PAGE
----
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Home · Articles · Movies · Drama · Notorious
Drama
 

Notorious


Doug Bentin January 29th, 2009

 

notorious

If "Notorious" were the movie I wanted it to be instead of the movie it is, I'd like it a whole lot more than I do. I suppose you can say that about any film —” if "Wall-E" had only not been animated and had a masked serial killer in it and lots of gratuitous nudity, I would have liked it better —” but I have to review the movie that made it to the screen, not that imaginary movie of the mind.

This one is based on the life of rap star Biggie Smalls, the Notorious B.I.G., murdered at the age of 24. Born Christopher Wallace in Brooklyn, Chris (played as a child by Wallace's son, Christopher Jordan Wallace) is a bright kid who'd be capable of making the grades, if that were the popular thing to do, but he and his best friend want to be rappers. Chris is told by a girl in his class that he is too black, too fat, and too ugly to become a successful performer — a schoolyard taunt that stays with him way too long.

As a still fat, black and ugly adult, Wallace (Jamal Woolard) becomes a drug runner and then a small-time neighborhood gangster. This career in crime is put on hold by a drug bust and jail time. When he emerges, he decides to be a real father to his daughter, and make his mother Voletta (Angela Bassett, "Meet the Browns," TV's "ER") proud. He has been rapping for friends and his streetwise lyrics find their way to the rising record executive Sean "Puffy" Combs (Derek Luke, "Miracle at St. Anna's," "Definitely, Maybe"). Combs is just about to sign Wallace to a record contract when he finds himself out of a job. The two start playing college gigs to collect enough money to start their own record label, and off they go.

Wallace is now Biggie Smalls. His public image burlesques the big shot show biz entrepreneurs of a time long past, with his white suit and large cigars. Or maybe he dresses like a pimp. He now has no trouble collecting women, including the gal who will, under his guidance, morph into rapper Lil' Kim (Naturi Naughton), for whom a costume malfunction would be if her breasts were not exposed.

POOR-BOY-MAKES-GOOD
This is where the movie slows down as it slips into the standard poor-boy-makes-good-in-the-music-business mold. To Biggie's credit, and the film's, drugs play no more part in the story. But that doesn't mean the movie is bereft of melodrama. If anything, it moves from one melodramatic situation to another. Biggie left the mother of his child to take up with Lil' Kim. He then leaves her to marry singer Faith Evans (Antonique Smith). There is a dramatic pause during the taking of the marriage vows when the "forsaking all others" stuff comes up, but Big promises to stay clear of extramarital involvements, which lasts about five minutes of screen time.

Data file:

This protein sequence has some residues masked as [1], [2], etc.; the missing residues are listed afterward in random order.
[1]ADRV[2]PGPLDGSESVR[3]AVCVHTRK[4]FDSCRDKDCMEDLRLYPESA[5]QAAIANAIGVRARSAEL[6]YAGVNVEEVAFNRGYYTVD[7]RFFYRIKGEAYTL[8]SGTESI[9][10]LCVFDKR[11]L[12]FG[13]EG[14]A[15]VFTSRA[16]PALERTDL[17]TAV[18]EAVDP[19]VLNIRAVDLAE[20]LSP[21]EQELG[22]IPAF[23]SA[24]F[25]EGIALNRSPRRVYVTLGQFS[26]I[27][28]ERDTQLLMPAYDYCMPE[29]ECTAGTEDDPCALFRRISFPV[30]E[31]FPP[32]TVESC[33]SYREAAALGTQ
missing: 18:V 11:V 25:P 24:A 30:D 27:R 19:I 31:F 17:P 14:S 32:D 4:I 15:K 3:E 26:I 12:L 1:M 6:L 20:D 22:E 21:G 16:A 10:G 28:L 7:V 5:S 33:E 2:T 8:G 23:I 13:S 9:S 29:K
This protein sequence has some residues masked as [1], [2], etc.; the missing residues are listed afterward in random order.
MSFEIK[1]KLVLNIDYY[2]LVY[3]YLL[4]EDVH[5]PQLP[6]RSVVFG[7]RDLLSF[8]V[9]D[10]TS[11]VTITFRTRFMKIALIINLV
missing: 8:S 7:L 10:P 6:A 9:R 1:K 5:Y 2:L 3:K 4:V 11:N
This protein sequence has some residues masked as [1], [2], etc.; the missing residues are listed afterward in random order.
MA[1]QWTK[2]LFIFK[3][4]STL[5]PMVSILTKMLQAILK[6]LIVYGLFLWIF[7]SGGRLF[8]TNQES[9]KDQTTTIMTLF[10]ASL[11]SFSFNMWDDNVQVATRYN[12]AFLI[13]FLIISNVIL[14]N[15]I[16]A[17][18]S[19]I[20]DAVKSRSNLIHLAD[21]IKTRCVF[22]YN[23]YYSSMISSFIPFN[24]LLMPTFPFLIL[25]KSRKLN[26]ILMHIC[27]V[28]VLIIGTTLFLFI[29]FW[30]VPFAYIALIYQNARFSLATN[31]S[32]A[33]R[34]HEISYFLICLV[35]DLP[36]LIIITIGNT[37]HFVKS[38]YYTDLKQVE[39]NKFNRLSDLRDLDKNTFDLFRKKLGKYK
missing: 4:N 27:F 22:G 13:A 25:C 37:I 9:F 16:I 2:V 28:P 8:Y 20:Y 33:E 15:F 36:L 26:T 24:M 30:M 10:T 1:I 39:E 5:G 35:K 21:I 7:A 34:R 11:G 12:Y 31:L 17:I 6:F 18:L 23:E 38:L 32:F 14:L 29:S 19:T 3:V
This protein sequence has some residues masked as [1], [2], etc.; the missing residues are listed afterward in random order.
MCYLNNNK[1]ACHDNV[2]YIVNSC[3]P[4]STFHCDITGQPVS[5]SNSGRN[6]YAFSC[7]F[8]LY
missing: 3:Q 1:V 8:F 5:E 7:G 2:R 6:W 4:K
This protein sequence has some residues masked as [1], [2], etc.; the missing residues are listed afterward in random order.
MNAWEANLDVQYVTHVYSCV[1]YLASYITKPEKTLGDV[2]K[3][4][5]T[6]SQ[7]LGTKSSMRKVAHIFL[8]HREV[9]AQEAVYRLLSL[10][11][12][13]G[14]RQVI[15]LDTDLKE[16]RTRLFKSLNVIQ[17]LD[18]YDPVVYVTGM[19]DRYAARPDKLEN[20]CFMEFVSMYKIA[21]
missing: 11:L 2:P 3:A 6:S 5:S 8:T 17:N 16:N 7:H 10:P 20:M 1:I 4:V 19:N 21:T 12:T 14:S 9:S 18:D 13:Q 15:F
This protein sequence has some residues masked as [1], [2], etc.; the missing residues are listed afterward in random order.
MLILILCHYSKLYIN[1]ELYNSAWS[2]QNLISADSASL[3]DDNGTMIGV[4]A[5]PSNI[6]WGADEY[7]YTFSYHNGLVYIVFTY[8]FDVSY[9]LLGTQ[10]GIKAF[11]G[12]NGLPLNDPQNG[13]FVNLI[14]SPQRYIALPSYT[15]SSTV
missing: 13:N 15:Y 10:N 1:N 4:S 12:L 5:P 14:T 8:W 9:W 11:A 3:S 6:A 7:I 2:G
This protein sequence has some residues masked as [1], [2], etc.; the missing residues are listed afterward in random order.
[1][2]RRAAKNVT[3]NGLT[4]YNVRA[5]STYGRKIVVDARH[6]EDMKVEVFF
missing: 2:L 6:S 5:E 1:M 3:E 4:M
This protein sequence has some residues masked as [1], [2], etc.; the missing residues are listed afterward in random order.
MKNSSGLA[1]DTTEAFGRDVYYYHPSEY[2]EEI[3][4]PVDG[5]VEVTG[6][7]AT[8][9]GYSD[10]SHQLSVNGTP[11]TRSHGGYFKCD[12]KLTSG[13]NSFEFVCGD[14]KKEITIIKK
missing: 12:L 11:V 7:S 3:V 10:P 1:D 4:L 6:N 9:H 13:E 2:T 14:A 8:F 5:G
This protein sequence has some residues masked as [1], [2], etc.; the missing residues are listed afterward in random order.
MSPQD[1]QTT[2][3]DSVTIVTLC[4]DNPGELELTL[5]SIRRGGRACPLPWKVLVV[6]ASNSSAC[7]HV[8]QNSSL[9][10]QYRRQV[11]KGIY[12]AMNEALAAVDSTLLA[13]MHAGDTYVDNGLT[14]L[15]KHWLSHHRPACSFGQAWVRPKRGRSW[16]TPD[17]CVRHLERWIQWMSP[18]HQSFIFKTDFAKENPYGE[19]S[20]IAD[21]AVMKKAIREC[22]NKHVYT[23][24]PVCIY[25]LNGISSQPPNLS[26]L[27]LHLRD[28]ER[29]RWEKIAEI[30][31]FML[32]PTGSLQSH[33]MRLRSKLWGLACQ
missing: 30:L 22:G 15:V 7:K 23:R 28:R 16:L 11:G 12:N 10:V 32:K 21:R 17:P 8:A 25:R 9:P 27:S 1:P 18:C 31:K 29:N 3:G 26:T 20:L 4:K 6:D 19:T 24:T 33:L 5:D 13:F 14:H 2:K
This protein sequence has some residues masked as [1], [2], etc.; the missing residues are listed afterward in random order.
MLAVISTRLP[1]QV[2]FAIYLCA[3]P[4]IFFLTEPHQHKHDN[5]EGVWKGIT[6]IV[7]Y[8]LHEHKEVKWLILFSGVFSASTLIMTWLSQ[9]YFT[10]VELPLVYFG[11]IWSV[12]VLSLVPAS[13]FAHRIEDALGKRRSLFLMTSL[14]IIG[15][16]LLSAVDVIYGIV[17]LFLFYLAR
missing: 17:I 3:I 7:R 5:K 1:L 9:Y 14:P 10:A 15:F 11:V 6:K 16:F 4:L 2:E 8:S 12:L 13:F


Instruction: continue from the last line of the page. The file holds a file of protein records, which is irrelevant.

The point director George Tillman, Jr. ("Men of Honor," "Soul Food") wants to make is that Biggie may be an adult, but his desires and dreams are still childlike. He's the kind of man you describe as having grown up but not out. Most of his gal pals mean nothing; they just come with the money.

And now we come to the part about the movie I wish was different. Tillman and writers Reggie Rock Bythewood and Cheo Hodari Coker have chosen not to include information for an audience that isn't knowledgeable going in about the culture of rap and hip-hop — or even what the difference between the two musical styles is. We learn that there is a war of words going on between East and West Coast rappers, but we don't learn why. Is it showbiz trash talk that gets out of hand when fans take it all too seriously? Is it created from paranoia when Biggie's rapper friend Tupac Shakur (Anthony Mackie, "Eagle Eye," "We Are Marshall") is shot in New York, and then shot and killed in Las Vegas? And who killed him? And later, who killed Biggie?

The movie is a quick two hours, but it leaves a lot of questions unanswered. That may be OK for audiences that become so intrigued by the culture of hip-hop they want to explore it more fully, but it leaves a hole in the moviegoing experience for those who expect the film itself to at least respond to the questions it raises. —”Doug Bentin

 
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